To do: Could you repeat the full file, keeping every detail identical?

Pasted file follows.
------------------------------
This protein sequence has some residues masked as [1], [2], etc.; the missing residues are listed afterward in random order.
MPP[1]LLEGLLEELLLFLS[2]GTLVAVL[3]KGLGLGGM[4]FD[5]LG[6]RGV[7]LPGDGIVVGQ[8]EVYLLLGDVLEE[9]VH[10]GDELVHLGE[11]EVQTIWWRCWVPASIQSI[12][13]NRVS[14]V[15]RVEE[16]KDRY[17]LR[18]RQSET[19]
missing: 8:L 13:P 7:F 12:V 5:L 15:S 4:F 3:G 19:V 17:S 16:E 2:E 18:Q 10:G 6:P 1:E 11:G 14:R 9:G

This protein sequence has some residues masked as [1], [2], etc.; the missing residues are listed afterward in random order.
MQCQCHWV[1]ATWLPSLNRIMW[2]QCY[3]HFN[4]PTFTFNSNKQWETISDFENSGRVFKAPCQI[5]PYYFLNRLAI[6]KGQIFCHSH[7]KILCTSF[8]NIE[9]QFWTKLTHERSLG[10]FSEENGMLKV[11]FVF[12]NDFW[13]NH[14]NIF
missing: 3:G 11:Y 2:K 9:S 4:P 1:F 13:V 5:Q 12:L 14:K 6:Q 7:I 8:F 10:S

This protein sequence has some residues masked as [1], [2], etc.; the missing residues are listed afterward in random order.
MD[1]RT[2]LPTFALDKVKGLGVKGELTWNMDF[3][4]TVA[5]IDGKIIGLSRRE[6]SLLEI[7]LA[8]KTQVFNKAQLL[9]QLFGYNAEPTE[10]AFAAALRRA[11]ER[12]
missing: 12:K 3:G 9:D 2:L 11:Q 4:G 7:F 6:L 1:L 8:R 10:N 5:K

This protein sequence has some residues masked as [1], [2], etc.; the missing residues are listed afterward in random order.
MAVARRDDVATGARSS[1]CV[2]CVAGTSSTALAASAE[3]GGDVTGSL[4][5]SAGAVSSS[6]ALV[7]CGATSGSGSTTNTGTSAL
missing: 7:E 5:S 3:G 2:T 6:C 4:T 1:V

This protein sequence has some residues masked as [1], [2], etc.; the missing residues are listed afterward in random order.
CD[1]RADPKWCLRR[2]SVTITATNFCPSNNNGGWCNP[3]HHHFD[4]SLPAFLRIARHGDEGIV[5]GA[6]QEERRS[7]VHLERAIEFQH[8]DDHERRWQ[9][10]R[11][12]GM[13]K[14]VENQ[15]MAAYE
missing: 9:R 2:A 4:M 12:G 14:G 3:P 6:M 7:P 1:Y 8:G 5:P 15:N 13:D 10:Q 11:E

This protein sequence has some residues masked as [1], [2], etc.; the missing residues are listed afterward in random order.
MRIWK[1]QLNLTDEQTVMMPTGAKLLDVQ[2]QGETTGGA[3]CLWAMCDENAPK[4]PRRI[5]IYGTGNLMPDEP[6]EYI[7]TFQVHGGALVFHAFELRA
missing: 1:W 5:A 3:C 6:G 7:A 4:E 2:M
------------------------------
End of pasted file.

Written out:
This protein sequence has some residues masked as [1], [2], etc.; the missing residues are listed afterward in random order.
MPP[1]LLEGLLEELLLFLS[2]GTLVAVL[3]KGLGLGGM[4]FD[5]LG[6]RGV[7]LPGDGIVVGQ[8]EVYLLLGDVLEE[9]VH[10]GDELVHLGE[11]EVQTIWWRCWVPASIQSI[12][13]NRVS[14]V[15]RVEE[16]KDRY[17]LR[18]RQSET[19]
missing: 8:L 13:P 7:F 12:V 5:L 15:S 4:F 3:G 19:V 17:S 16:E 2:E 18:Q 10:G 6:P 1:E 11:G 14:R 9:G

This protein sequence has some residues masked as [1], [2], etc.; the missing residues are listed afterward in random order.
MQCQCHWV[1]ATWLPSLNRIMW[2]QCY[3]HFN[4]PTFTFNSNKQWETISDFENSGRVFKAPCQI[5]PYYFLNRLAI[6]KGQIFCHSH[7]KILCTSF[8]NIE[9]QFWTKLTHERSLG[10]FSEENGMLKV[11]FVF[12]NDFW[13]NH[14]NIF
missing: 3:G 11:Y 2:K 9:S 4:P 1:F 13:V 5:Q 12:L 14:K 6:Q 7:I 8:F 10:S

This protein sequence has some residues masked as [1], [2], etc.; the missing residues are listed afterward in random order.
MD[1]RT[2]LPTFALDKVKGLGVKGELTWNMDF[3][4]TVA[5]IDGKIIGLSRRE[6]SLLEI[7]LA[8]KTQVFNKAQLL[9]QLFGYNAEPTE[10]AFAAALRRA[11]ER[12]
missing: 12:K 3:G 9:D 2:L 11:Q 4:G 7:F 6:L 1:L 8:R 10:N 5:K

This protein sequence has some residues masked as [1], [2], etc.; the missing residues are listed afterward in random order.
MAVARRDDVATGARSS[1]CV[2]CVAGTSSTALAASAE[3]GGDVTGSL[4][5]SAGAVSSS[6]ALV[7]CGATSGSGSTTNTGTSAL
missing: 7:E 5:S 3:G 2:T 6:C 4:T 1:V

This protein sequence has some residues masked as [1], [2], etc.; the missing residues are listed afterward in random order.
CD[1]RADPKWCLRR[2]SVTITATNFCPSNNNGGWCNP[3]HHHFD[4]SLPAFLRIARHGDEGIV[5]GA[6]QEERRS[7]VHLERAIEFQH[8]DDHERRWQ[9][10]R[11][12]GM[13]K[14]VENQ[15]MAAYE
missing: 9:R 2:A 4:M 12:G 14:G 3:P 6:M 7:P 1:Y 8:G 5:P 15:N 13:D 10:Q 11:E

This protein sequence has some residues masked as [1], [2], etc.; the missing residues are listed afterward in random order.
MRIWK[1]QLNLTDEQTVMMPTGAKLLDVQ[2]QGETTGGA[3]CLWAMCDENAPK[4]PRRI[5]IYGTGNLMPDEP[6]EYI[7]TFQVHGGALVFHAFELRA
missing: 1:W 5:A 3:C 6:G 7:A 4:E 2:M